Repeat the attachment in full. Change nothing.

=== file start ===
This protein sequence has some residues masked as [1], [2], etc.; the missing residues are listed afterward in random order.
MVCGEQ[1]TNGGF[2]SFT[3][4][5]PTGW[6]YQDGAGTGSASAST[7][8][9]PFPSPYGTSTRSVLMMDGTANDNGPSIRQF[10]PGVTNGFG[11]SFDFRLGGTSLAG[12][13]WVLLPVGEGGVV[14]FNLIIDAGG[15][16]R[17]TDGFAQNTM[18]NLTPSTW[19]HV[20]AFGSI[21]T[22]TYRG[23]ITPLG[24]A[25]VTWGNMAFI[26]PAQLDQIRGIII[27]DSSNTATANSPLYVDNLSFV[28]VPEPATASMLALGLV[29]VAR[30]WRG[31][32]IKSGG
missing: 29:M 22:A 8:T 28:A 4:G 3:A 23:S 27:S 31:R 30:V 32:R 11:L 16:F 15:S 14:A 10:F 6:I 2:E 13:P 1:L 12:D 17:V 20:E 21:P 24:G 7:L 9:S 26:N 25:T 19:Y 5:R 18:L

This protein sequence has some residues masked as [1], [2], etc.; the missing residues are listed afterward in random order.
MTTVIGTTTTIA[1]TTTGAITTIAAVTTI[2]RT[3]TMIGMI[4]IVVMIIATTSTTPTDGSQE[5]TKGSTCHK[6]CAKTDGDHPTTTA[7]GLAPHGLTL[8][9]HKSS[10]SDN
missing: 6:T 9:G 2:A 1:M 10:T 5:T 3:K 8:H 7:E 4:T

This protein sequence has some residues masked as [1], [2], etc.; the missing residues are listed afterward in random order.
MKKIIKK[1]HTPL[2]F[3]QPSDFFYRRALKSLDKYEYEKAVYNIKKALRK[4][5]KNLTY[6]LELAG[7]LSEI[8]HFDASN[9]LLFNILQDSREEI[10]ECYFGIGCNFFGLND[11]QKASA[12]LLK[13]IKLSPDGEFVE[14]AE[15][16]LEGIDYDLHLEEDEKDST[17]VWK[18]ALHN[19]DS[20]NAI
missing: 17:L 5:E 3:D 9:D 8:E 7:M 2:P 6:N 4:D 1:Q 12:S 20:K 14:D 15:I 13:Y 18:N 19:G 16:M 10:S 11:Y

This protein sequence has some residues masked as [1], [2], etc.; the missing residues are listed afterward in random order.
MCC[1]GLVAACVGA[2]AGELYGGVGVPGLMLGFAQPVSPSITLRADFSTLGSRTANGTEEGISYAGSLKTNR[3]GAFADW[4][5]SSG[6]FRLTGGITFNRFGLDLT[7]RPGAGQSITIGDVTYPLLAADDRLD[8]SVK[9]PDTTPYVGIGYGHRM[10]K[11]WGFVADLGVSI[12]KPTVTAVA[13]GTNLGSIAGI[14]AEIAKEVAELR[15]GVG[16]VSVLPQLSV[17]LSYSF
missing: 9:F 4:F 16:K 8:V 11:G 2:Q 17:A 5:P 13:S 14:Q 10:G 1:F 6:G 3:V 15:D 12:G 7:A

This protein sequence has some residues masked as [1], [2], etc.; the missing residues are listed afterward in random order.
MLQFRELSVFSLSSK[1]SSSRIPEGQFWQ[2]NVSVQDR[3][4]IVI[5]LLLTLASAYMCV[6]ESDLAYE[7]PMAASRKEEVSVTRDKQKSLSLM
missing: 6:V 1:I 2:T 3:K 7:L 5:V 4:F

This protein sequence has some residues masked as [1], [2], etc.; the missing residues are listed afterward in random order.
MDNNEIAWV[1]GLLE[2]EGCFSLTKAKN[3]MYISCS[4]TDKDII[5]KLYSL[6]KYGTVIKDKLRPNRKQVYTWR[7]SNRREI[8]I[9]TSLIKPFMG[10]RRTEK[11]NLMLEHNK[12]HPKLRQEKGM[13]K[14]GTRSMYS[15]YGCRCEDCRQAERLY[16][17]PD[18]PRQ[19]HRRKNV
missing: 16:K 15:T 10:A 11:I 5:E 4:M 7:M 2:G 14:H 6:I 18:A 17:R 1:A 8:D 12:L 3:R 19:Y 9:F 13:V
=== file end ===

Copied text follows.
This protein sequence has some residues masked as [1], [2], etc.; the missing residues are listed afterward in random order.
MVCGEQ[1]TNGGF[2]SFT[3][4][5]PTGW[6]YQDGAGTGSASAST[7][8][9]PFPSPYGTSTRSVLMMDGTANDNGPSIRQF[10]PGVTNGFG[11]SFDFRLGGTSLAG[12][13]WVLLPVGEGGVV[14]FNLIIDAGG[15][16]R[17]TDGFAQNTM[18]NLTPSTW[19]HV[20]AFGSI[21]T[22]TYRG[23]ITPLG[24]A[25]VTWGNMAFI[26]PAQLDQIRGIII[27]DSSNTATANSPLYVDNLSFV[28]VPEPATASMLALGLV[29]VAR[30]WRG[31][32]IKSGG
missing: 29:M 22:A 8:T 28:A 4:G 3:A 23:S 27:S 31:R 30:V 32:R 11:L 16:F 15:S 14:A 10:F 6:I 2:E 13:P 1:L 12:D 17:V 20:E 21:P 24:G 7:L 9:S 26:N 25:T 19:Y 5:R 18:L

This protein sequence has some residues masked as [1], [2], etc.; the missing residues are listed afterward in random order.
MTTVIGTTTTIA[1]TTTGAITTIAAVTTI[2]RT[3]TMIGMI[4]IVVMIIATTSTTPTDGSQE[5]TKGSTCHK[6]CAKTDGDHPTTTA[7]GLAPHGLTL[8][9]HKSS[10]SDN
missing: 6:T 9:G 2:A 1:M 10:T 5:T 3:K 8:H 7:E 4:T

This protein sequence has some residues masked as [1], [2], etc.; the missing residues are listed afterward in random order.
MKKIIKK[1]HTPL[2]F[3]QPSDFFYRRALKSLDKYEYEKAVYNIKKALRK[4][5]KNLTY[6]LELAG[7]LSEI[8]HFDASN[9]LLFNILQDSREEI[10]ECYFGIGCNFFGLND[11]QKASA[12]LLK[13]IKLSPDGEFVE[14]AE[15][16]LEGIDYDLHLEEDEKDST[17]VWK[18]ALHN[19]DS[20]NAI
missing: 17:L 5:E 3:D 9:D 8:E 7:M 2:P 6:N 4:D 1:Q 12:S 20:K 14:D 15:I 13:Y 18:N 19:G 16:M 10:S 11:Y

This protein sequence has some residues masked as [1], [2], etc.; the missing residues are listed afterward in random order.
MCC[1]GLVAACVGA[2]AGELYGGVGVPGLMLGFAQPVSPSITLRADFSTLGSRTANGTEEGISYAGSLKTNR[3]GAFADW[4][5]SSG[6]FRLTGGITFNRFGLDLT[7]RPGAGQSITIGDVTYPLLAADDRLD[8]SVK[9]PDTTPYVGIGYGHRM[10]K[11]WGFVADLGVSI[12]KPTVTAVA[13]GTNLGSIAGI[14]AEIAKEVAELR[15]GVG[16]VSVLPQLSV[17]LSYSF
missing: 9:F 4:F 16:K 8:V 11:G 2:Q 17:A 5:P 13:S 14:Q 10:G 1:F 6:G 3:V 15:D 12:G 7:A

This protein sequence has some residues masked as [1], [2], etc.; the missing residues are listed afterward in random order.
MLQFRELSVFSLSSK[1]SSSRIPEGQFWQ[2]NVSVQDR[3][4]IVI[5]LLLTLASAYMCV[6]ESDLAYE[7]PMAASRKEEVSVTRDKQKSLSLM
missing: 6:V 1:I 2:T 3:K 7:L 5:V 4:F

This protein sequence has some residues masked as [1], [2], etc.; the missing residues are listed afterward in random order.
MDNNEIAWV[1]GLLE[2]EGCFSLTKAKN[3]MYISCS[4]TDKDII[5]KLYSL[6]KYGTVIKDKLRPNRKQVYTWR[7]SNRREI[8]I[9]TSLIKPFMG[10]RRTEK[11]NLMLEHNK[12]HPKLRQEKGM[13]K[14]GTRSMYS[15]YGCRCEDCRQAERLY[16][17]PD[18]PRQ[19]HRRKNV
missing: 16:K 15:T 10:A 11:I 5:E 4:M 7:M 2:G 14:H 6:I 18:A 17:R 1:A 8:D 12:L 3:R 19:Y 9:F 13:V